frustrationPerhaps you get this question from family and friends. I know I do! Or, perhaps you have stumbled upon this site and are wondering what this site is all about.

It's always interesting to me that even in our own profession, craft, diversion, whatever you want to call it, we software testers discuss and debate the question, "What is Software Testing?"

When people ask me what I do, I often say, "I help people find problems in their systems before their customers have to experience them. That saves everyone time and money."

Other definitions could be:

  • The act of breaking software to make it better,
  • Proving the software works,
  • Proving the software meets requirements,
  • Proving the software meeting user needs,
  • Determining compliance to a standard, and so on.

Here are some definitions from standard sources:

"The process consisting of all life cycle activities, both static and dynamic, concerned with planning, preparation and evaluation of software products and related work products to determine that they satisfy specified requirements, to demonstrate that they are fit for purpose and to detect defects." (ISTQB)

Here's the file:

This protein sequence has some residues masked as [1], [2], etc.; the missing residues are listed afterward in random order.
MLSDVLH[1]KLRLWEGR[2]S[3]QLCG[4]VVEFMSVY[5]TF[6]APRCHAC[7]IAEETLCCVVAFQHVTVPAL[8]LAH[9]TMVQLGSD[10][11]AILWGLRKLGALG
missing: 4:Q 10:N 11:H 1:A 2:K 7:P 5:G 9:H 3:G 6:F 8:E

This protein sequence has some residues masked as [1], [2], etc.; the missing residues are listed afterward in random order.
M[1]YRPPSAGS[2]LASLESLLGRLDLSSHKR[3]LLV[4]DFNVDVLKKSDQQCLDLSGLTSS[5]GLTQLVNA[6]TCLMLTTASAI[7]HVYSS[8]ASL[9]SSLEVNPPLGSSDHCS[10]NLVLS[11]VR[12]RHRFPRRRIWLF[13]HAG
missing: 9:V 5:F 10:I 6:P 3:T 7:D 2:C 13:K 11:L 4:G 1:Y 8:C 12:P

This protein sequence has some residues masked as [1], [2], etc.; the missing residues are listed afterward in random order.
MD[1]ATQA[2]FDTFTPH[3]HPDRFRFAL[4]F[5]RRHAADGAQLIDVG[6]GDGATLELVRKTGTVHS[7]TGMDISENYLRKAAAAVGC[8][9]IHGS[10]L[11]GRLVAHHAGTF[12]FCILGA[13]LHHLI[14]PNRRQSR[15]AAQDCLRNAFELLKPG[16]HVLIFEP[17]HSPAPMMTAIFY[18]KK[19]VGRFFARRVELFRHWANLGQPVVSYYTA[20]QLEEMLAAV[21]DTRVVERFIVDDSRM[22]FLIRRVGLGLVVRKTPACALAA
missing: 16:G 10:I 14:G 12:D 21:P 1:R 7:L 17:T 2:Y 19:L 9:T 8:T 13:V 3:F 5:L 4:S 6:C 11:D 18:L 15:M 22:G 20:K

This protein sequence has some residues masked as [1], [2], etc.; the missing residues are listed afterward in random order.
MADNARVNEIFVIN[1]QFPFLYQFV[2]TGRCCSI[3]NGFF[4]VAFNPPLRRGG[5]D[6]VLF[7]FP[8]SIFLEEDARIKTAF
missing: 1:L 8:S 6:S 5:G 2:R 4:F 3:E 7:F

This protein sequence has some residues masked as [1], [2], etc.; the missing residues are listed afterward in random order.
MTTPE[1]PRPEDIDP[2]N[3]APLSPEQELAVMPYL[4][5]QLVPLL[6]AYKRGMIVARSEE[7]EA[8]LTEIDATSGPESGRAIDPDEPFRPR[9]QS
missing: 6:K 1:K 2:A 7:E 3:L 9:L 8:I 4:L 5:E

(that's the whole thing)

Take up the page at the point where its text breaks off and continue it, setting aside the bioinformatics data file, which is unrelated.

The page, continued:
"The process of operating a system or component under specified conditions, observing or recording the results, and making an evaluation of some aspect of the system or component." (IEEE Std 610-1990)

"The process of analyzing a software item to detect the differences between existing and required conditions (that is, bugs) and to evaluate the features of the software items."  (IEEE Std 829-1998)

These are all fine, and they are all focused on defects and the evaluation of a software product. The ISTQB definition even expands of the idea of software testing to include everything that happens prior to the test (such as test planning and design) and the things that happen after a test, such as test report and test environment restoration.

My value-added definition of software testing, which I often use, is:

"The process of providing meaningful information about software so that management can make informed decisions." 

A final though here is that essentially, testing is measurement. We talk about "test metrics" and people say "I don't have time for metrics." However, measurements and metrics are the main deliverable we create! That's something to think about, but don't talk about it at the family reunion.